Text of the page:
Cain’s response becomes a model for the triangulation that we see in the stories of Abraham’s family. For example, Sarah creates a triangle when she gives her slave-girl Hagar to Abraham as a wife in order to bear a son through her—and then Hagar triangulates by showing contempt for the barren Sarah, perhaps the same contempt she feels as a slave, who isn’t chosen to be a wife, but is given as chattel to her mistress’s elderly husband for the purpose of procreation. Sarah triangulates when she tells Abraham, who had only been following Sarah’s suggestions all along, “Let my wrong be upon you! . . . Let the Lord judge between me and you.” Indeed every story that involves a chosen one (which is a repeated theme in Genesis) also involves the triangle of the chooser, the chosen, and the not-chosen. And triangulation repeatedly occurs as those who are competing to be the chosen vent their frustrations over the father’s choice, or God’s choice, on each other.

God, of course, is above all this, but at the same time he remains engaged, and in his response to Cain he provides a model for our response to triangulation. The Lord responds in four ways that we can emulate, by paying attention to process as well content.

  1. He keeps lines of communication open. Cain is not favored, but he’s also not rejected. God doesn’t give him the silent treatment for his distress and his fallen face, but keeps him in dialogue.
  2. He stays calm. I know, it sounds odd to say that God stays calm, but one of the most powerful antidotes to unhealthy triangulation is simply to remain present and engaged without reacting or escalating the situation. Don’t walk away and don’t react.
  3. He articulates options. Cain, despite his distress and anger, still has a choice, as the LORD reminds him:
    “If you do right,
    There is uplift.
    But if you do not do right
    Sin couches at the door.”
  4. He lets the other be responsible for his choices. He exhorts, but doesn’t manipulate. As the one who gave humans free will, the LORD respects their freedom to make even the wrong choice. Don’t take on responsibility that really belongs to another, and don’t neglect what belongs to you.

If you’re a committed leader or member of your community, you’re likely to be drawn into triangulation, which can become either destructive or redemptive. Remember to think process—and apply process lessons from the Torah—as well as content, and you can be a source of resolution and healing.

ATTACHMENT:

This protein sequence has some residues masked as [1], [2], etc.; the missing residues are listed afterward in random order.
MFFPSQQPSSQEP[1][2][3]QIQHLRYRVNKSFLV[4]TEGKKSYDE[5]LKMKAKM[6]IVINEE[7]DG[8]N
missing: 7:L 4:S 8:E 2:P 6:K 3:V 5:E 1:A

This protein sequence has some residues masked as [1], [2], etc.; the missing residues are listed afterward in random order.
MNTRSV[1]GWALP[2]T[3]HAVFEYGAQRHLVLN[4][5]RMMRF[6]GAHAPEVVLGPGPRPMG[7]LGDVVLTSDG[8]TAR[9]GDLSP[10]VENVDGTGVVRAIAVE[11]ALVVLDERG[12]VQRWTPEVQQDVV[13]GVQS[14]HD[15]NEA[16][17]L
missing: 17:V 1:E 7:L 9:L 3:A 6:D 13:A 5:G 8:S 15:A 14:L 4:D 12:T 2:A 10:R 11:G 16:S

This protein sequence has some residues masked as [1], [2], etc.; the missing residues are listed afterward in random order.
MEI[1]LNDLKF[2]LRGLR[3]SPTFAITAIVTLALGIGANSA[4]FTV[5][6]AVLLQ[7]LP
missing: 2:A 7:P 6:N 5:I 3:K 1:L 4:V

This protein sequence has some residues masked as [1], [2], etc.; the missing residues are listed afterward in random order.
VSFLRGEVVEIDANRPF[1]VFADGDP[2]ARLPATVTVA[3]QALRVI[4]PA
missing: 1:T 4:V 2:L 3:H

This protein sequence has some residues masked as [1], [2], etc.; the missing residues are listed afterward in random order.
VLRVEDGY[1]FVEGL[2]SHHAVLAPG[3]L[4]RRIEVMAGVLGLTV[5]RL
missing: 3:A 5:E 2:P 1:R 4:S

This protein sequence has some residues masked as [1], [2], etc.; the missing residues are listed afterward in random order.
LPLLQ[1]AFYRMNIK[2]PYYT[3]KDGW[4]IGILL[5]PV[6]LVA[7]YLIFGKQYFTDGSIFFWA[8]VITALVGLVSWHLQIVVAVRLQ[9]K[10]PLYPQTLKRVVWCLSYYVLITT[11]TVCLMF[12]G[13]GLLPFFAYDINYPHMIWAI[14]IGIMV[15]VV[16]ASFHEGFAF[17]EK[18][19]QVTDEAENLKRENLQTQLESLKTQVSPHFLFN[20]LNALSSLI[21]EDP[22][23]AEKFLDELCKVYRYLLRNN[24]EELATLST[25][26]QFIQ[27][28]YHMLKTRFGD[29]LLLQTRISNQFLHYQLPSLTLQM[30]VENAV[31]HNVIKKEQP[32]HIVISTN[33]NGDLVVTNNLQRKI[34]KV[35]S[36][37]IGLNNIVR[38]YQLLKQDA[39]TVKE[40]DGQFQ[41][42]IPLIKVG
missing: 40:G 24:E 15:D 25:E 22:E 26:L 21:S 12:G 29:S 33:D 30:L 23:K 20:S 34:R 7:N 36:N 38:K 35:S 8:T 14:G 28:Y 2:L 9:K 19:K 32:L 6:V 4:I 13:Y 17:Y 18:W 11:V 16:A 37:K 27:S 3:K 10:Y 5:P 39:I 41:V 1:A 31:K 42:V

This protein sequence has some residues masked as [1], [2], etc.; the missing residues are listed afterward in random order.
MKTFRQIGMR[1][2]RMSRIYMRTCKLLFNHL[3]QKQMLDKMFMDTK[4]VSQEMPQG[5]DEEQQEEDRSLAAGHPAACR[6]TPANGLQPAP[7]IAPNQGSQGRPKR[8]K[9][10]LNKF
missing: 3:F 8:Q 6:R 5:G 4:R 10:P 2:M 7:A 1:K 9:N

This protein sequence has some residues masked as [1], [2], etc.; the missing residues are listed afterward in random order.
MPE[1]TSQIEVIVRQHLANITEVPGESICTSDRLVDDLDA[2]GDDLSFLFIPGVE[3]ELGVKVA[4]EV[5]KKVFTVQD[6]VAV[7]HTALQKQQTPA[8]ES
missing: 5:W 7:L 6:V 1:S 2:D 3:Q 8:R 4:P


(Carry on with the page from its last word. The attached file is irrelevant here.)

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2 thoughts on “Abel, Cain, and the Triangle”

  1. Thanks, Russ, it’s a cool analysis. I wonder about Zerah, Judah’s second son (but who was supposed to be first) by his daughter-in-law, Tamar. In your picture, there is the chooser, the chosen, and the un-chosen, and this theme shows up in many places. This tiny little story in Ex 38 has Zerah putting his hand out first, getting tagged with red thread, and then not being the first born. I think of him as the “Should-Have Kid”. HIs brother gets into the ancestry of Messiah, but he becomes an Edomite (I think). In this case he is even marked as the one who should have. He shows up again as ancestor of Achan, who took the forbidden spoil at Jericho. We are seeing quite an important psychological force in our world, that “should-have” sentiment.

    1. Hi Jerry. Here’s a really late response to your comment about Zerah as a “should-have.” I say “the chooser, the chosen, and the not-chosen,” rather than the un-chosen. It’s a subtle distinction but important. “Un-chosen” is more negative; it sounds like explicit rejection, whereas the not-chosen isn’t rejected, but just . . . not chosen. The not-chosen often benefit from the election of the chosen one, as we see in the story of the chosen Joseph and his not-chosen brothers, for example. So I’d say that the not-chosen takes on the “should-have” sentiment when he or she doesn’t accept the chosenness of the chosen one and wants it for himself. That’s the position of Joseph’s brothers in the first part of the story.

      Good point about the connection between Zerah and Achan. I’ve never noticed that. But I don’t know about Zerah becoming an Edomite.